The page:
Traditionally, members of Alaska Native communities might have celebrated major life events including coming of age, womanhood, and first hunts. Today school graduations have become an important rite of passage, and April is a time to celebrate the graduates and their accomplishments. Wearing traditional regalia at graduation has become a way to celebrate the achievement of graduation for Native youth while also honoring their values and cultural heritage. For graduation month, Denakkanaaga hosts an April event called “The Smell of Moosehide- Traditional Regalia Today,” discussing the importance of regalia in contemporary ceremonies and how to respect the culture and traditions behind its creation and use.
Luke Titus and Miranda Wright join us for this talk. Luke is former First Chief of the Denakkanaaga Board of Directors, and deeply embodies Native culture. Many call upon him for his knowledge of culture and traditions to help guide and direct future generations. Miranda Wright currently serves on the Doyon, Ltd Board of Directors and has done so since 1995, as well as holding esteemed positions with the Doyon Foundation and UAF. “The Smell of Moosehide- Traditional Regalia Today” will be aired on April 23rd at 6pm. Please join us for the program at www.morristhompsoncenter.org/live/.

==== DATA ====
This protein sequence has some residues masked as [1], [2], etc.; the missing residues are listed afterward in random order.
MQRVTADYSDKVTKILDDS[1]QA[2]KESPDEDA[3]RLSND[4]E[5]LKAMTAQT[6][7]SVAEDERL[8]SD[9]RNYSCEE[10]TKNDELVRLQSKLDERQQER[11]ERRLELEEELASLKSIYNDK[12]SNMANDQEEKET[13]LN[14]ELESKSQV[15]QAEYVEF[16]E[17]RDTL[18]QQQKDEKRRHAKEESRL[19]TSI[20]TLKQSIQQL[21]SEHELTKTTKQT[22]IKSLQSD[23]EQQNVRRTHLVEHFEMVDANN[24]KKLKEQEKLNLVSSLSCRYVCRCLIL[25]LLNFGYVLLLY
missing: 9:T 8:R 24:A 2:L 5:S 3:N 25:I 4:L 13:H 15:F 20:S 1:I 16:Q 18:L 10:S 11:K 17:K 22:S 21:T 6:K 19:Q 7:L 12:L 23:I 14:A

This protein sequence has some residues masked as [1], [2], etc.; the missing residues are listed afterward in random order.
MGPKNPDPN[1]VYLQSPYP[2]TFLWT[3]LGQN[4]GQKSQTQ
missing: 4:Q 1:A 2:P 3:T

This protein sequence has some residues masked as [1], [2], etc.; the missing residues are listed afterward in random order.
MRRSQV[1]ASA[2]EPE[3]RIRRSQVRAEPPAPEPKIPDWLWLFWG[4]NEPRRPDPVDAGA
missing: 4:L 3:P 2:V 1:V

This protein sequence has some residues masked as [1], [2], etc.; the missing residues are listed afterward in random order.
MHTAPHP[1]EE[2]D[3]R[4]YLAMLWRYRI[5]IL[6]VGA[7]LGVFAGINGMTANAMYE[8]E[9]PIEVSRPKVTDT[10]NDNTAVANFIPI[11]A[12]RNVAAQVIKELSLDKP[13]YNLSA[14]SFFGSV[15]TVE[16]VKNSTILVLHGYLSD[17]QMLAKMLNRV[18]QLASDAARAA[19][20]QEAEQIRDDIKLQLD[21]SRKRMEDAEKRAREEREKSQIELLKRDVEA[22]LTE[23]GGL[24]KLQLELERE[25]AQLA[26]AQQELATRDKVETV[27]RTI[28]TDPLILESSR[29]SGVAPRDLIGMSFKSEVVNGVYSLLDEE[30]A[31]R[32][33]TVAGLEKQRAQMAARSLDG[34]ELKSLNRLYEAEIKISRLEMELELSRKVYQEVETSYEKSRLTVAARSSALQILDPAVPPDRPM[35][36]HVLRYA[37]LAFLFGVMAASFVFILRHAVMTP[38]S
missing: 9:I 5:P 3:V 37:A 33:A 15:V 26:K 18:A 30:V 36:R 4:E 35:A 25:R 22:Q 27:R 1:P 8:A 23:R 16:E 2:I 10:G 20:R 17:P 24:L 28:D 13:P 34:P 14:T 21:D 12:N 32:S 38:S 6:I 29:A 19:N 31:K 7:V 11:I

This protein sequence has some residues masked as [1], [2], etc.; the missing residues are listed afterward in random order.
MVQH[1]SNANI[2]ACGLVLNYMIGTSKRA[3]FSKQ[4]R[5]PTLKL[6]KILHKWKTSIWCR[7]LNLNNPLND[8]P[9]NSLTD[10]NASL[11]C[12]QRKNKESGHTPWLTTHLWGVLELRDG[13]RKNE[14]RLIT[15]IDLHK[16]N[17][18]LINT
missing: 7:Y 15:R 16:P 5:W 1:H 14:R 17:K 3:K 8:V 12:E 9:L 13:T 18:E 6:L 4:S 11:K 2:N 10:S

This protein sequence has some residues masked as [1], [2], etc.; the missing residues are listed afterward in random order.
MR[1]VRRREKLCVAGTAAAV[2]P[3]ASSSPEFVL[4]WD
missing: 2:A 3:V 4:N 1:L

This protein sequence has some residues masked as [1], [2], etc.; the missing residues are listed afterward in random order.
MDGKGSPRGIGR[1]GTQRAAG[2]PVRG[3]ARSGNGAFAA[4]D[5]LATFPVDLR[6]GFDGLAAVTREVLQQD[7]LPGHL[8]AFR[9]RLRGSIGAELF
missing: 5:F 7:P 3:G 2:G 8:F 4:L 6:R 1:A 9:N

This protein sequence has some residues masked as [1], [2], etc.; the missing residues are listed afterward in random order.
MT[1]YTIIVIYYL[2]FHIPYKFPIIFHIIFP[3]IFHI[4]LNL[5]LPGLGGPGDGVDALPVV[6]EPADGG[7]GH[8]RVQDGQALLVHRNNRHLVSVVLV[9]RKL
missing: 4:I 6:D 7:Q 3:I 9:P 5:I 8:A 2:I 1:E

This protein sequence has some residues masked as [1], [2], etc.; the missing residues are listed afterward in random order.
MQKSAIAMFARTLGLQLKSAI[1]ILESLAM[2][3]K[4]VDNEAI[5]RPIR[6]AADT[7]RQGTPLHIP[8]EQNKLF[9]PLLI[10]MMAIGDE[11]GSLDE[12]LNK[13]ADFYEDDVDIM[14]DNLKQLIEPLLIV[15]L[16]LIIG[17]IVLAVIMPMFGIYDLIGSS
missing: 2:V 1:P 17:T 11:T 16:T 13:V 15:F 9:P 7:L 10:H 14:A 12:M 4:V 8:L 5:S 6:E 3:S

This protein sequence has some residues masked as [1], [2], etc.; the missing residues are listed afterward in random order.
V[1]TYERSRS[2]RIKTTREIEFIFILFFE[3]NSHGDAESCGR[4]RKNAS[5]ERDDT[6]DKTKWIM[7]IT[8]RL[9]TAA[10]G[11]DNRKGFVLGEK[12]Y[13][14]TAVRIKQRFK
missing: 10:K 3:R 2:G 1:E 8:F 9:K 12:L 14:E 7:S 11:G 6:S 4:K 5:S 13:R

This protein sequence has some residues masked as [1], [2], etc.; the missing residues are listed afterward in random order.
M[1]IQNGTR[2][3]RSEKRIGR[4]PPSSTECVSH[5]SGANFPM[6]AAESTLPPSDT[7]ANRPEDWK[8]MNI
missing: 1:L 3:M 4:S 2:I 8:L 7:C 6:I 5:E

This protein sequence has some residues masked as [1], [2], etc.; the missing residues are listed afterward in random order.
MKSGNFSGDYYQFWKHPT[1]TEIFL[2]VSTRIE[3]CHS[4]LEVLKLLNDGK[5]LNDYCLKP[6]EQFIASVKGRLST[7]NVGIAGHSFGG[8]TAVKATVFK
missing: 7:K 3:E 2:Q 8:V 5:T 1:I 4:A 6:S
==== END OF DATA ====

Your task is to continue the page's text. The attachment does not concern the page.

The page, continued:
This event is part of Denakkanaaga’s “Our People Speak” online speaker program series. Each monthly program features respected elders and other leaders from the Native community, and centers around seasonal themes that highlight aspects of traditional Alaska Native culture. The programs take place as live streams or premier airings on the Morris Thompson Center website. Please visit us at www.morristhompsoncenter.org/live to view upcoming and past programs and to sign up for updates about future cultural programs. For more information about this series and other programs hosted by Denakkanaaga, please visit www.denakkanaaga.org
These programs are proudly brought to you through a partnership between Denakkanaaga, Tanana Chiefs Conference, and the Morris Thompson Cultural and Visitors Center with generous support from Doyon, Limited.